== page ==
Once large parts of the globe fell victim to flesh-eating bacteria. Outbreaks of this virulent threat had occurred before, in nearly every generation, it seemed, since humans began living together in groups more concentrated than two families in the same cave. Yet few previous episodes had afflicted so far-flung a geographic range: not simply isolated cities or regions or even whole countries but millions upon millions of hapless individuals found themselves victims of a scourge that with forethought and care could have been eradicated long before it reached such harrowing proportions. Instead, its tyranny over man, woman, and child followed a predictable but stubbornly recurrent cycle, subsiding in one place only to break out with renewed ferocity half a world away. As with any pandemic, flesh-eating bacteria attacked the most vulnerable first. Those with a history of trusting their lives and wellbeing to what passed for timeless folk wisdom or to voices extolling remedies on a par with bloodletting left themselves open to the rapidly debilitating course of the infection once it took command of their lives. Unlike regular strains of flesh-eating bacteria, however, this one had undergone an especially pernicious mutation at some point in its transmission that not only increased its virulence but also shifted its focus of attack to the soft tissues of the brain. Although medical opinion was divided on what exactly triggered the change, considerable evidence pointed to a transitional incubation phase in some cold-blooded host species as the most likely explanation. Once sufferers had lost the ability to think for themselves or even to stand on their own two feet as sentient beings, this mutant strain of flesh-eating bacteria, now more accurately identified as brain-eating bacteria, rapidly spread its contagion to new victims. From that point on, essentially brain dead and convulsed by rabid movements, what had now been transformed into a staggering ghoul of a creature, no longer even remotely recognizable as human, roamed the streets like the living dead, often in violent packs, setting upon any person with a still-healthy brain in paroxysms of violence appalling for their mindless savagery. Desperate appeals to the powers that be to halt the ravages of this onslaught before it was too late and entire societies succumbed to its gruesome force went mysteriously unheeded or, more frequently, led to particularly vicious new outbreaks that defied rational explanation altogether. It was almost as if those who could have put a stop to the carnage deliberately chose not to and in effect promoted it. Unless, of course, the utterly unthinkable was true and these very powers that be had themselves been among the first to lose their battle with brain-eating bacteria.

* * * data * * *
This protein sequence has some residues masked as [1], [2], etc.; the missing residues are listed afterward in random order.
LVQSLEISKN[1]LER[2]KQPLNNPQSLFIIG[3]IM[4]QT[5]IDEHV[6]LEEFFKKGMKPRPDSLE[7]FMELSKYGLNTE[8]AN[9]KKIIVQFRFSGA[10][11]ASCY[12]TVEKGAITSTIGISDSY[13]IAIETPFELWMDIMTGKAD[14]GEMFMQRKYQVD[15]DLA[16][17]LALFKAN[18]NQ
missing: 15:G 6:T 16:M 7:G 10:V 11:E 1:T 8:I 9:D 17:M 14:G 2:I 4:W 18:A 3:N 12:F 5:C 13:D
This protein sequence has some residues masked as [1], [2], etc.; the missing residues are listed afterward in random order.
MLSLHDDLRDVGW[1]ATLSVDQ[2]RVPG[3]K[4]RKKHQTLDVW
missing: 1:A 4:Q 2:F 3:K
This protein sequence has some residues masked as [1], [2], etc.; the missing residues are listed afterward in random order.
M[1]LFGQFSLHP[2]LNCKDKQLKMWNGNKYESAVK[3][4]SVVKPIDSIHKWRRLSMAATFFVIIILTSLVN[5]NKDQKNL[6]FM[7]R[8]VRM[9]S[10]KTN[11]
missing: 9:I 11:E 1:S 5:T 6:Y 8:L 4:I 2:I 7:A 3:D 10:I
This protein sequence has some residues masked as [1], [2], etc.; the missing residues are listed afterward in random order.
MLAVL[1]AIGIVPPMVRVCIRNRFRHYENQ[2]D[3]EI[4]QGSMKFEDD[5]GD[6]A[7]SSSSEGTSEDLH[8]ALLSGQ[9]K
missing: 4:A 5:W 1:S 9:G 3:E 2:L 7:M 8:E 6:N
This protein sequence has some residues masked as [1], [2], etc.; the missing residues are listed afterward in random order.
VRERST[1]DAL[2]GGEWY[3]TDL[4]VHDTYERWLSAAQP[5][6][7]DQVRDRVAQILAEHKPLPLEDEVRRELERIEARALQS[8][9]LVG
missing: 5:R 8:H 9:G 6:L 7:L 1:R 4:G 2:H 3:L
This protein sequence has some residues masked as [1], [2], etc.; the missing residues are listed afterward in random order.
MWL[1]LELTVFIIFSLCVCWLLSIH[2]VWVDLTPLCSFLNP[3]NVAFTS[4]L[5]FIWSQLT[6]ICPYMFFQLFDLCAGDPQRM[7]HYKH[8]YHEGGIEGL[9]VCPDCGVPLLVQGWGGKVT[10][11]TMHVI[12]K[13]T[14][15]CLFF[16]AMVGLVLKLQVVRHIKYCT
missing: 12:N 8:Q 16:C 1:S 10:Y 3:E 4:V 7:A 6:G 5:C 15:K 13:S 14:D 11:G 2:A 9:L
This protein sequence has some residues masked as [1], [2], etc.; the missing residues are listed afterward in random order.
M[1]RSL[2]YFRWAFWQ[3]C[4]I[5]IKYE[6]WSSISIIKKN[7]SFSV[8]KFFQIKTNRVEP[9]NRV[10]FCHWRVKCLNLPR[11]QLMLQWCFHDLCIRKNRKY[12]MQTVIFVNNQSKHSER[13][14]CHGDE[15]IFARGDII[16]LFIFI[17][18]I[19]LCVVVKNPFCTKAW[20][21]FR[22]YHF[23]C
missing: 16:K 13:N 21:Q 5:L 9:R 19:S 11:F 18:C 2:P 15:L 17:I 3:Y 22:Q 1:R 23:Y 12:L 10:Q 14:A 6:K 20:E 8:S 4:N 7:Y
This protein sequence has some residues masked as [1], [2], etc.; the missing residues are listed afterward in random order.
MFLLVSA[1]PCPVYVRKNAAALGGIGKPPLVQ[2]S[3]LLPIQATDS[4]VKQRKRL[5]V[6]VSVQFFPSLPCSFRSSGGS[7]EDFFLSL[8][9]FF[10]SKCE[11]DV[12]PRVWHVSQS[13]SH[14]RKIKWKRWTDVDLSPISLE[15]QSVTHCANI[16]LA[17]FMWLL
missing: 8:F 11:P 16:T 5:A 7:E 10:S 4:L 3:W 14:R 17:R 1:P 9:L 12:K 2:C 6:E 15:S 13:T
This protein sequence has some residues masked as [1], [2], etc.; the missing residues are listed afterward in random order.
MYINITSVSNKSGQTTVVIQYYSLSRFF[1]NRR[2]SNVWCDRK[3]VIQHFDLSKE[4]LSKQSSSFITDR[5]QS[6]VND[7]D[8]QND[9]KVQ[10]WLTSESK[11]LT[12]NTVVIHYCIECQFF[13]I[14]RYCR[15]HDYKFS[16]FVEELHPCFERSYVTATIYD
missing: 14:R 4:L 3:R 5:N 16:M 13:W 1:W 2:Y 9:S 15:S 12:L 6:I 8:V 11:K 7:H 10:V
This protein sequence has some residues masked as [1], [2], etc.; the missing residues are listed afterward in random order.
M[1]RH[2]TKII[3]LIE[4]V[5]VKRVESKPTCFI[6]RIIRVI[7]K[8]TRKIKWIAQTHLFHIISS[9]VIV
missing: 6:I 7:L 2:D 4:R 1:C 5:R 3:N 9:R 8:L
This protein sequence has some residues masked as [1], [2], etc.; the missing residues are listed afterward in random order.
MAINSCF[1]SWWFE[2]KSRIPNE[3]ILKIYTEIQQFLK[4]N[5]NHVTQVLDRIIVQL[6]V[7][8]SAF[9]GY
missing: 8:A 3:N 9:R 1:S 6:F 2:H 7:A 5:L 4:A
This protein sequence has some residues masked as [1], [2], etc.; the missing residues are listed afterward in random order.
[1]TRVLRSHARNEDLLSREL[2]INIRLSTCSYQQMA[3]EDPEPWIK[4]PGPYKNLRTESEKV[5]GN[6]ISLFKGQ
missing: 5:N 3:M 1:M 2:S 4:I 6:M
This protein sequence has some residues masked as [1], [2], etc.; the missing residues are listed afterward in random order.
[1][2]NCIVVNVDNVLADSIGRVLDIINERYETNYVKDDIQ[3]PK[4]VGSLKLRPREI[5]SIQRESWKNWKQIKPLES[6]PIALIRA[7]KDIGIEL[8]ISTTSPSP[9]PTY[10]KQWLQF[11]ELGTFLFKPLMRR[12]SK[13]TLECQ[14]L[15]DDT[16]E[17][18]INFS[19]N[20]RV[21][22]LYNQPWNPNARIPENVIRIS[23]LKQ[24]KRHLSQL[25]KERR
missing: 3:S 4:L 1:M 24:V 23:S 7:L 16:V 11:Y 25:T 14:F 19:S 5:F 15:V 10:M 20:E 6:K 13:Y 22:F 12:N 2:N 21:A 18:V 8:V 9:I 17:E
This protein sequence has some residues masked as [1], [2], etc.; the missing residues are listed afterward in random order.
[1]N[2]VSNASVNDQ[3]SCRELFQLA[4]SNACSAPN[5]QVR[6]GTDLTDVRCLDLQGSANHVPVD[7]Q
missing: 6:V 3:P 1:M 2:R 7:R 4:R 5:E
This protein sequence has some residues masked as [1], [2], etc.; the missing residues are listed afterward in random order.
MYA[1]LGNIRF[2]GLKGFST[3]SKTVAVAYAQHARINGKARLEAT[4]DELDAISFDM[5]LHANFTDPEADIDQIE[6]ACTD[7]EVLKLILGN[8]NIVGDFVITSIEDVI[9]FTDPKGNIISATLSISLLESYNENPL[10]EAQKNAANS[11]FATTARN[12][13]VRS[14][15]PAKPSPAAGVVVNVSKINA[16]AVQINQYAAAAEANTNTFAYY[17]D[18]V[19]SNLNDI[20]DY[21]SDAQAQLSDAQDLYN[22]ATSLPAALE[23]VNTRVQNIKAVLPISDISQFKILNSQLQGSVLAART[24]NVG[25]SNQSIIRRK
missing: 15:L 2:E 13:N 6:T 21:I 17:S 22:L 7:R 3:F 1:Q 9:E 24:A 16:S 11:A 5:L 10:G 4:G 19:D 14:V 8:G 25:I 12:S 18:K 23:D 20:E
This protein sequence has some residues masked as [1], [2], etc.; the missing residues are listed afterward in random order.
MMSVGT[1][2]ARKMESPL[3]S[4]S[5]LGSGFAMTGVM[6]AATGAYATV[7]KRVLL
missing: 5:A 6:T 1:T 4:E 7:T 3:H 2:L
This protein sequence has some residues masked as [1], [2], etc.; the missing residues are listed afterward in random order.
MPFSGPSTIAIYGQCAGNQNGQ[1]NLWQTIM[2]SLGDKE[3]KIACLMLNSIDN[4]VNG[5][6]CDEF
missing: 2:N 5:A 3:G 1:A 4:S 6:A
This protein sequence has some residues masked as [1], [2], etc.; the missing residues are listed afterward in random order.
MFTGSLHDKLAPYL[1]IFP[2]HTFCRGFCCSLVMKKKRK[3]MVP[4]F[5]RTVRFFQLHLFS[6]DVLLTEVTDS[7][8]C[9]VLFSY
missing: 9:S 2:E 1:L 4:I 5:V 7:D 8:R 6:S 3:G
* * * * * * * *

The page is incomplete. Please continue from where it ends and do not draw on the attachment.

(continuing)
Copyright © 2009 by Geoffrey Grosshans